A GPS-IPW Based Methodology for Forecasting Heavy Rain Events

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Virginia Tech


The mountainous western Virginia is the source of the headwater streams for the New, the Roanoke, and the James rivers. The region is prone to flash flooding, typically the result of localized precipitation. Fortunately, within the region, there is an efficient system of instruments for real-time data gathering with IFLOWS (Integrated Flood Observing and Warning System) gages, WSR-88D Doppler radar, and high precision GPS (Global Positioning System) receiver. The focus of this research is to combine the measurements from these various sensors in an algorithmic framework to determine the flash flood magnitude. It has been found that the trend in the GPS signals serves as a precursor for rain events with a lead-time of 30 minutes to 2 hours. The methodology proposed herein takes advantage of this lead-time as the trigger to initiate alert related calculations. It is shown here that the sum of the rates of change of total cloud water, water vapor contents and logarithmic profiles of partial pressure of dry air and temperature in an atmospheric column is equal to the rain rate. The total water content is measurable as the profiles of integrated precipitable water (IPW) from the GPS, the vertically integrated liquid (VIL) from the radar (representing different phases of the atmospheric water) and the pressure and temperature profiles are available. An example problem is presented illustrating the involving the calculations.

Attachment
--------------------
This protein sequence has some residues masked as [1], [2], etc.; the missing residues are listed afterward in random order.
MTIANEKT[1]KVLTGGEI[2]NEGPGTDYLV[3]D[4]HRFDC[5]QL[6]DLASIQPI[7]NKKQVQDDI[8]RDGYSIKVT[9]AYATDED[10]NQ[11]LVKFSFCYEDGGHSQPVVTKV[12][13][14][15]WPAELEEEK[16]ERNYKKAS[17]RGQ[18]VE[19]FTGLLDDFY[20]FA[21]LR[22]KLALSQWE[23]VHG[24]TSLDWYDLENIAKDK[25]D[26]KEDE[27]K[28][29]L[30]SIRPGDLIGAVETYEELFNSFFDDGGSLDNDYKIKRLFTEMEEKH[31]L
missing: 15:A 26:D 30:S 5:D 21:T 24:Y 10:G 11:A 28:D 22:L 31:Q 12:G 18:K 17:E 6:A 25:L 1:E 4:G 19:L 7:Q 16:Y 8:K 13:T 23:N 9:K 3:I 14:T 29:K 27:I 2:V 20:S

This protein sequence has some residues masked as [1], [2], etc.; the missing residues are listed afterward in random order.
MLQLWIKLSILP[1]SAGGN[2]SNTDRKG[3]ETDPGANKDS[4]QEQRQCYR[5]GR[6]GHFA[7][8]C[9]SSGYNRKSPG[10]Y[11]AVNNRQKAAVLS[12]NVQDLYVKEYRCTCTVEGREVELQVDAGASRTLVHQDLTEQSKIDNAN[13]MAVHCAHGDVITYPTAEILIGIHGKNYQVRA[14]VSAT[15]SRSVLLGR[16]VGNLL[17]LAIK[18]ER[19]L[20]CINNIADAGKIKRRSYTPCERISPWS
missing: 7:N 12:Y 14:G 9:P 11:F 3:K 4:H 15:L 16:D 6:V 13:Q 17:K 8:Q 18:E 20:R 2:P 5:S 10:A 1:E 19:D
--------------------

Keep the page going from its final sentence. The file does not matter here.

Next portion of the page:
radiosode, statistical analysis, GOES satellite